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If 'Free College' Sounds Too Good To Be True, That's Because It Often Is

LA Johnson

To millions of parents and students, they're magical words: free college.

But is the idea pure fantasy?

More than a dozen states now offer grants, often called scholarships, promising to help qualifying students pay for some or all of their college education. In fact, that word, "promise," shows up again and again in these programs' official names: Nevada Promise, Oklahoma's Promise, Oregon Promise, Tennessee Promise ... you get the idea.

Sometimes referred to as "free college" programs, most are relatively new, sparked by the relentless rise in college costs and by a desire among state leaders to improve college access, especially for low-income students. Hundreds more free college programs have popped up at the local level, too. But a new review of 15 of these statewide programs, conducted by The Education Trust, finds that states vary wildly in how they define both "free" and "college."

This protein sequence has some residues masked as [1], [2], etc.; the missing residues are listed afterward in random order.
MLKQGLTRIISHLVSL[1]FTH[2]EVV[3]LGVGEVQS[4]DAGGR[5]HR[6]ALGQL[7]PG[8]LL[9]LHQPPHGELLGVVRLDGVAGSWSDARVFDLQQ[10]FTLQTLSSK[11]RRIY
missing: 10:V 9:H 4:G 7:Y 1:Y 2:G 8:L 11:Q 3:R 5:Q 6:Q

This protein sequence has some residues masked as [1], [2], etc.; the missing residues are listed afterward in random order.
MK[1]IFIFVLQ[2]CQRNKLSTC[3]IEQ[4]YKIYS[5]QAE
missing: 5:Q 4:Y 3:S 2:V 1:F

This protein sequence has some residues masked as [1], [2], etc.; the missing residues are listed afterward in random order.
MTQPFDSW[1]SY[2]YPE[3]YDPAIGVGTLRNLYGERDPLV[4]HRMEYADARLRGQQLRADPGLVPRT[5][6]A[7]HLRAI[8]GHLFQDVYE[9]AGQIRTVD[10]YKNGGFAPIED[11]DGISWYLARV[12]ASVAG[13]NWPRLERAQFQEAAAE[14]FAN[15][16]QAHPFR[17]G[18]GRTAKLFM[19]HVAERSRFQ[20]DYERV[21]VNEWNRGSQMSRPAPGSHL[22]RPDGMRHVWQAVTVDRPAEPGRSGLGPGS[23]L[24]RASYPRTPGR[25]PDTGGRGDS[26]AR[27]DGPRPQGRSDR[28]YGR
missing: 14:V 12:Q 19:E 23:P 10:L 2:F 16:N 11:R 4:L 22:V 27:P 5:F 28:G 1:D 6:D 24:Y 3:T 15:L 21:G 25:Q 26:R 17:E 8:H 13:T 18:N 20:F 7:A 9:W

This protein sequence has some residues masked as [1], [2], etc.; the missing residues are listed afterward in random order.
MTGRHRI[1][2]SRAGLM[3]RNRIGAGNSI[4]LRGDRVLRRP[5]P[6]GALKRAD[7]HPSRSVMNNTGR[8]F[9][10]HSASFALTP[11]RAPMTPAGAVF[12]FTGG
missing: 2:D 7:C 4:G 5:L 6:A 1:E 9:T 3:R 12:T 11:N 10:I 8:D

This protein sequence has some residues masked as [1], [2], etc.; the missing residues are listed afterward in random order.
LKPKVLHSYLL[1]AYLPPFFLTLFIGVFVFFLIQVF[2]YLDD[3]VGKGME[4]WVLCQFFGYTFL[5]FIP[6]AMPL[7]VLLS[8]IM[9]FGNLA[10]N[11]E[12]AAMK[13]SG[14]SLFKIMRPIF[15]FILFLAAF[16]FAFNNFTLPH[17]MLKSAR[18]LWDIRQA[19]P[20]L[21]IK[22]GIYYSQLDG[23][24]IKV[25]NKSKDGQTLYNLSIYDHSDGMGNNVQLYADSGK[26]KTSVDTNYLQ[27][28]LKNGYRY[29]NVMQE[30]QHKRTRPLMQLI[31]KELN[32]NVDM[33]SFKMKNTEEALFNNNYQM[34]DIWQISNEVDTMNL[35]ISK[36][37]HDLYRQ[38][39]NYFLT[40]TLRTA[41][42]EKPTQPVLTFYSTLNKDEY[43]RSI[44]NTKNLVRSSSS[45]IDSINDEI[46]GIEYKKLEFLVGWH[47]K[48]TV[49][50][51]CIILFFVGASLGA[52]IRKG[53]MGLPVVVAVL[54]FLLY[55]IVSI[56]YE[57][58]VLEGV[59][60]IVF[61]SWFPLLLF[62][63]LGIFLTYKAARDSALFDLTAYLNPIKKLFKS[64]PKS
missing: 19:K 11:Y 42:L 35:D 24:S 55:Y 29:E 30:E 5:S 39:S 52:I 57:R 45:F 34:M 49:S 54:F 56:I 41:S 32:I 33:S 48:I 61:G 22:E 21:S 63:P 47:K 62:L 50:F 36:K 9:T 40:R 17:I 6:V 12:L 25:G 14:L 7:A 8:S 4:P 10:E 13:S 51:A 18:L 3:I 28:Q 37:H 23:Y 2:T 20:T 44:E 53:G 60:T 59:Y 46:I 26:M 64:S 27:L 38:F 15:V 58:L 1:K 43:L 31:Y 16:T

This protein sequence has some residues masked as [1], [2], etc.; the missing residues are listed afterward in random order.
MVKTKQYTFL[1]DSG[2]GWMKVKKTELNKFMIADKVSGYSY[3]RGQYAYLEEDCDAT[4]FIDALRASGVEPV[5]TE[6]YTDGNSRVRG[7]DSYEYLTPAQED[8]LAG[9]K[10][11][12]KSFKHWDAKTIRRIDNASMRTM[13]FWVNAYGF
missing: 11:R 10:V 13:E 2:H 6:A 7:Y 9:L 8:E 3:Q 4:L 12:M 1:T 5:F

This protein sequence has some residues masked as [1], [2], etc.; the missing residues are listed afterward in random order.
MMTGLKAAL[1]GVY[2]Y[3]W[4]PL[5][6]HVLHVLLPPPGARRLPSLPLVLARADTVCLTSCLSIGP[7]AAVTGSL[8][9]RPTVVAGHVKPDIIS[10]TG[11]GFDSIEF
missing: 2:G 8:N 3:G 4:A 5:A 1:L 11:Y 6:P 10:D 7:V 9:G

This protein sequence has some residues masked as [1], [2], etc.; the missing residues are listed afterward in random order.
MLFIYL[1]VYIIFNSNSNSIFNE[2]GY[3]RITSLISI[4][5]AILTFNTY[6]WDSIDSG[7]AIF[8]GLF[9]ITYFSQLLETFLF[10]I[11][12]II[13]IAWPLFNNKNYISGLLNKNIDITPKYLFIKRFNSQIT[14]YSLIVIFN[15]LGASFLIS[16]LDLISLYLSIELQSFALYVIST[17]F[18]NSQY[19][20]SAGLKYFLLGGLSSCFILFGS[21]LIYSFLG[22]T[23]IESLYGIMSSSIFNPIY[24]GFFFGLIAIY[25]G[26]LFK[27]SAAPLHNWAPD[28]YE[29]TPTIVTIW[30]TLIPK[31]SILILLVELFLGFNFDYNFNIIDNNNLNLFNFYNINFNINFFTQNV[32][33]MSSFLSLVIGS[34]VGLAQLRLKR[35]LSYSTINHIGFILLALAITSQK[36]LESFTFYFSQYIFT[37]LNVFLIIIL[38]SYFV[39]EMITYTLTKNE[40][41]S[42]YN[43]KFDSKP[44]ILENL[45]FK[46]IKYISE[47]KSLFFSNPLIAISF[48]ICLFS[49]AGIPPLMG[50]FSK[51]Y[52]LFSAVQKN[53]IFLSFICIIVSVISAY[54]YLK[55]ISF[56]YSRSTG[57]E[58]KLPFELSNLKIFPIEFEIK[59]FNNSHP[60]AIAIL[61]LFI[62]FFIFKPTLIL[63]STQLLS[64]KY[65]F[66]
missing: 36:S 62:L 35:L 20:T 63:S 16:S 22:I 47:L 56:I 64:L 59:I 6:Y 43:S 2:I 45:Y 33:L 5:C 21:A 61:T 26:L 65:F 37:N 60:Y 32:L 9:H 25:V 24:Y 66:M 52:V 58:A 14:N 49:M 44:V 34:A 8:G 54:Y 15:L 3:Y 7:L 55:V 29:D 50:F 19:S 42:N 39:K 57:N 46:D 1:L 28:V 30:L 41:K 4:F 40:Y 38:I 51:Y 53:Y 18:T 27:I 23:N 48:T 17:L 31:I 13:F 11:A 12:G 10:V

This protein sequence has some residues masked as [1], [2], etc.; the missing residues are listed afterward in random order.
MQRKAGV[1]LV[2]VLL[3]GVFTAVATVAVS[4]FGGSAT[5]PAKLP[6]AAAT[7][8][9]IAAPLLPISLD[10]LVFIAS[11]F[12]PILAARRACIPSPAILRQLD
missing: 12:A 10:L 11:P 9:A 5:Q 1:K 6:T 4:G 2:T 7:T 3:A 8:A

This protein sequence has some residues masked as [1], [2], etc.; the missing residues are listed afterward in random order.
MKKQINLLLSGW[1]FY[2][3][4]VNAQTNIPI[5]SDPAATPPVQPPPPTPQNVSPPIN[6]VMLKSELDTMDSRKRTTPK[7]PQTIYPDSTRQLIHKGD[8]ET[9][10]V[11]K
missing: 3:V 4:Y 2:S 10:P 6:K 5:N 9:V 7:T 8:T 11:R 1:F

"I mean, I get paid to do this," laughs Katie Berger, a senior analyst at the nonprofit advocacy group, "and it was very challenging for me to understand the nuances in a lot of these programs. ... And if it's hard for me to understand, I can't imagine how challenging it is for low-income students and first-generation students to wrap their heads around this."

To help measure and make sense of states' free college efforts, Berger and The Education Trust used eight criteria, with a particular focus on equity. None of the programs managed a perfect score. Only one, in Washington, met seven of the criteria. Berger says that's because every free college program is a complex balance of priorities and costs. "All of these choices represent trade-offs. There is no truly universal, college-is-completely-free-for-everyone-ever [program]."

Here's what The Education Trust was looking for: